Everyday Magic - A Reivew

Today I'm reviewing Everyday Magic by Semra Haksever.

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Generally I like to start out with a disclaimer. I am an atheist witch.  I look for the connection between magic and science without the need for a deity. I receive no compensation for these reviews and all my links are standard Amazon links and not affiliate links. I am a practicing photo reader and have spent the last 13 years honing my craft.  I offer personal readings by request and have a strong online history that boasts nearly 400,000 views.

Starting this review as all my others, let's talk about the physical book. With the age of e-Books, I never get tired of opening my mailbox and find a physical book to hold on to. While I get the portability of e-Books one just can't escape the missing feeling of holding a physical book in your hands. This particular book has that smooth cover that feels almost velvet. It's a small hard cover book. It fits well in my hands and I can easily flip through without a great deal of effort. It offers a four page index, which in my opinion is critical for any book worth its weight in magic.

This book is separated in to two large sections after the introduction. The first is a Getting Started guide to witchcraft. Topics include a basic tool kit, using charcoal, spell accessories and how to cast a circle - just to name a very few from this section.

Photo Credit - Renee Sosanna Olson
Image Content - Everyday Magic by Semra Haksever

I am a Keybearer for the Covenant of Hekate and one of the most frequently asked questioned by far is How to dispel Spell  Remnants.  This book offers a short and sweet explanation on how to to continue your magical energy by using burial, dispersal or flushing it.  It is only a paragraph or two but certainly provides the detail needed for new casters to make the most of their spell work.

The novice and advanced witch alike, will benefit from the easy read that this book provides. The section on How to Cast a Circle (page 24) focus on the directional spirits for example, instead of calling on specific deities or beings that may offers a more generalized approach to calling the quarters than I have found in most beginner magic books.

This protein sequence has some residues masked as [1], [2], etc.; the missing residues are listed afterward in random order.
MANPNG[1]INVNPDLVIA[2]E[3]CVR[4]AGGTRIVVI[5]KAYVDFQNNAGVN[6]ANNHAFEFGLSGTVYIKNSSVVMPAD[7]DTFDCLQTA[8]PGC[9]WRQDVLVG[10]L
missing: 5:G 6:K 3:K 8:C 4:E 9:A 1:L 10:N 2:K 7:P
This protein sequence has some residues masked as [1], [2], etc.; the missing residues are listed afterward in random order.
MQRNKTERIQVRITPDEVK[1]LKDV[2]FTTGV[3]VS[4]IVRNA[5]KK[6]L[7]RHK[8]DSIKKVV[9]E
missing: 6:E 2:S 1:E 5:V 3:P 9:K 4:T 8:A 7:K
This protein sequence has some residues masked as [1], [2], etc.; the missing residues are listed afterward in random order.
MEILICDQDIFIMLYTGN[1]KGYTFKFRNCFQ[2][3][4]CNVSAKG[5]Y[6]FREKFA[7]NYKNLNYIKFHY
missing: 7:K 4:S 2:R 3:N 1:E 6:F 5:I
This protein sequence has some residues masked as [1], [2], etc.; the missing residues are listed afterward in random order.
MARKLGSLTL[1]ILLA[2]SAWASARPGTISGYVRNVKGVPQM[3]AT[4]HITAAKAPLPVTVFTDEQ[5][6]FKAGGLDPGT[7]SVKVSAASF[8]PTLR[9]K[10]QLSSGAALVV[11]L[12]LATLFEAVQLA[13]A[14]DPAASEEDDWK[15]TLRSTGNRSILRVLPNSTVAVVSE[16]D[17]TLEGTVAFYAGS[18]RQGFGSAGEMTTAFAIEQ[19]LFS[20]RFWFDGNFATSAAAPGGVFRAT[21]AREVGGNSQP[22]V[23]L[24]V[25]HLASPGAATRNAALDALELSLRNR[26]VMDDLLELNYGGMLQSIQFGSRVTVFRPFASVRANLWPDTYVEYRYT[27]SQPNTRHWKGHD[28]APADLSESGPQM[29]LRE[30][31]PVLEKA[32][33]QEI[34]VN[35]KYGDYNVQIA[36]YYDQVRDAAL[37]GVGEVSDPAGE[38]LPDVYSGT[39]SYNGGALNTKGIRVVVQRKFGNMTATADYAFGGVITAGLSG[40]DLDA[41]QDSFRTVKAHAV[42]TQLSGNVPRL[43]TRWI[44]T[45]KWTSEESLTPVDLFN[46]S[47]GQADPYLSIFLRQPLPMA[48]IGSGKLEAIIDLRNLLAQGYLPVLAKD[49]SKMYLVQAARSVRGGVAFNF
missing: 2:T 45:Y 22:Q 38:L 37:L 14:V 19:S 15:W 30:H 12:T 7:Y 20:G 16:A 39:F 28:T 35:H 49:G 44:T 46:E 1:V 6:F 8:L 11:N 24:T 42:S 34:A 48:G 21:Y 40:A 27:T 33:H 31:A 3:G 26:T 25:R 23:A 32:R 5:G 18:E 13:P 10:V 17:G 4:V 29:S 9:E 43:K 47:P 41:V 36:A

Section one goes on to address moon cycles and spell work as it relates to the energies of the lunar cycles. While like most books, the full moon gets the majority of attention, the author does include a brief passage on the Dark Moon and how best to work with this energy. Being my favorite lunar cycle to work with the dark moon offers a chance to finish up spell work that may be lingering, purification rituals and banishment lend themselves to this unique of spell intentions.

Photo Credit - Renee Sosanna Olson
Image Content - Everyday Magic by Semra Haksever
After working through the first section the author takes us on a journey through spells and potions.  This chapter offers the reader detailed spells and instructions for tinctures and oils for magical uses. I really enjoyed the recipe for Psychic Tea. I have worked with mugwort quite often throughout the years, particularly at Samhain when working with the dead.  On page 66 the author gives us a recipe for what is called "Courage Oil".  For those looking for a boost in job interviews or public speaking, this oil professes to be the one for the job.  The money attract oil on page 130 also provides instruction on creation as well as use. All of the ingredients would be readily available in most standard kitchen witch cupboards that I have seen.

Cover texture aside, I believe this is an extremely valuable resource to have in your witches library whether you are a beginner or a seasoned practitioner; this book will fit the bill.

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